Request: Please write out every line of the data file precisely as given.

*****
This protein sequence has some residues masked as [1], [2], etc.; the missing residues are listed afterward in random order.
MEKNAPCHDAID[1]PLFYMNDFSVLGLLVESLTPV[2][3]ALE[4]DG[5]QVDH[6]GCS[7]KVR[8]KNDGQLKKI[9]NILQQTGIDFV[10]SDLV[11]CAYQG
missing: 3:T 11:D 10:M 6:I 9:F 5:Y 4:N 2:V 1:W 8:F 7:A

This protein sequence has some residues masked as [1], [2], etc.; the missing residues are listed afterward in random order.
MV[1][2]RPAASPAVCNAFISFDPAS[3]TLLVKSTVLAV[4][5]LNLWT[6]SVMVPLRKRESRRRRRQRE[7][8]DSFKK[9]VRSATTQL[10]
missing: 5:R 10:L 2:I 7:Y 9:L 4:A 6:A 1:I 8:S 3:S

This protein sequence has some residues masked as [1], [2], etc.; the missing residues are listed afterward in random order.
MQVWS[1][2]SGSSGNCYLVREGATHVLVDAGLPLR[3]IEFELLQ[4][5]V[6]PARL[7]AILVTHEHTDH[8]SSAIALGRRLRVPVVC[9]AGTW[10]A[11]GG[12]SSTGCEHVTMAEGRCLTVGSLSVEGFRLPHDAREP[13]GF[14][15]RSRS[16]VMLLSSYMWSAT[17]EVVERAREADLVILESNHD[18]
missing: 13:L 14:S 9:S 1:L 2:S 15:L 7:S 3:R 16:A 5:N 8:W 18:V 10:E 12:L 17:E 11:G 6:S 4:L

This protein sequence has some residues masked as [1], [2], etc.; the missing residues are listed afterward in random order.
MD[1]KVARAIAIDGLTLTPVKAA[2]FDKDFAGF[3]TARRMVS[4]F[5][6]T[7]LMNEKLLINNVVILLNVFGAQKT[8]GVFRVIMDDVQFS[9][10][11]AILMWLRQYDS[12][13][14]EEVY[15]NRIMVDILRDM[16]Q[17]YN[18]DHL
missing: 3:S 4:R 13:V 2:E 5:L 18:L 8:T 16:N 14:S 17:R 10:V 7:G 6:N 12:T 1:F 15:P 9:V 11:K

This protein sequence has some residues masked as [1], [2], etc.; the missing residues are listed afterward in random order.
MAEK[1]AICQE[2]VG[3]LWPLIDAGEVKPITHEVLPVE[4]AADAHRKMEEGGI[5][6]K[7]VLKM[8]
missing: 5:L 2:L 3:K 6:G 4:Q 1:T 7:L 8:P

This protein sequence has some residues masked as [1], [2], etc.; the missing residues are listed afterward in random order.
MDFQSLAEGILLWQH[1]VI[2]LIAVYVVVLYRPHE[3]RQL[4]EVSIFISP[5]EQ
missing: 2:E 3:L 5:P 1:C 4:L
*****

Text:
This protein sequence has some residues masked as [1], [2], etc.; the missing residues are listed afterward in random order.
MEKNAPCHDAID[1]PLFYMNDFSVLGLLVESLTPV[2][3]ALE[4]DG[5]QVDH[6]GCS[7]KVR[8]KNDGQLKKI[9]NILQQTGIDFV[10]SDLV[11]CAYQG
missing: 3:T 11:D 10:M 6:I 9:F 5:Y 4:N 2:V 1:W 8:F 7:A

This protein sequence has some residues masked as [1], [2], etc.; the missing residues are listed afterward in random order.
MV[1][2]RPAASPAVCNAFISFDPAS[3]TLLVKSTVLAV[4][5]LNLWT[6]SVMVPLRKRESRRRRRQRE[7][8]DSFKK[9]VRSATTQL[10]
missing: 5:R 10:L 2:I 7:Y 9:L 4:A 6:A 1:I 8:S 3:S

This protein sequence has some residues masked as [1], [2], etc.; the missing residues are listed afterward in random order.
MQVWS[1][2]SGSSGNCYLVREGATHVLVDAGLPLR[3]IEFELLQ[4][5]V[6]PARL[7]AILVTHEHTDH[8]SSAIALGRRLRVPVVC[9]AGTW[10]A[11]GG[12]SSTGCEHVTMAEGRCLTVGSLSVEGFRLPHDAREP[13]GF[14][15]RSRS[16]VMLLSSYMWSAT[17]EVVERAREADLVILESNHD[18]
missing: 13:L 14:S 9:S 1:L 2:S 15:L 7:S 3:R 16:A 5:N 8:W 18:V 10:E 12:L 17:E 11:G 6:S 4:L

This protein sequence has some residues masked as [1], [2], etc.; the missing residues are listed afterward in random order.
MD[1]KVARAIAIDGLTLTPVKAA[2]FDKDFAGF[3]TARRMVS[4]F[5][6]T[7]LMNEKLLINNVVILLNVFGAQKT[8]GVFRVIMDDVQFS[9][10][11]AILMWLRQYDS[12][13][14]EEVY[15]NRIMVDILRDM[16]Q[17]YN[18]DHL
missing: 3:S 4:R 13:V 2:E 5:L 18:L 8:T 16:N 14:S 17:R 10:V 7:G 6:N 12:T 1:F 15:P 9:V 11:K

This protein sequence has some residues masked as [1], [2], etc.; the missing residues are listed afterward in random order.
MAEK[1]AICQE[2]VG[3]LWPLIDAGEVKPITHEVLPVE[4]AADAHRKMEEGGI[5][6]K[7]VLKM[8]
missing: 5:L 2:L 3:K 6:G 4:Q 1:T 7:L 8:P

This protein sequence has some residues masked as [1], [2], etc.; the missing residues are listed afterward in random order.
MDFQSLAEGILLWQH[1]VI[2]LIAVYVVVLYRPHE[3]RQL[4]EVSIFISP[5]EQ
missing: 2:E 3:L 5:P 1:C 4:L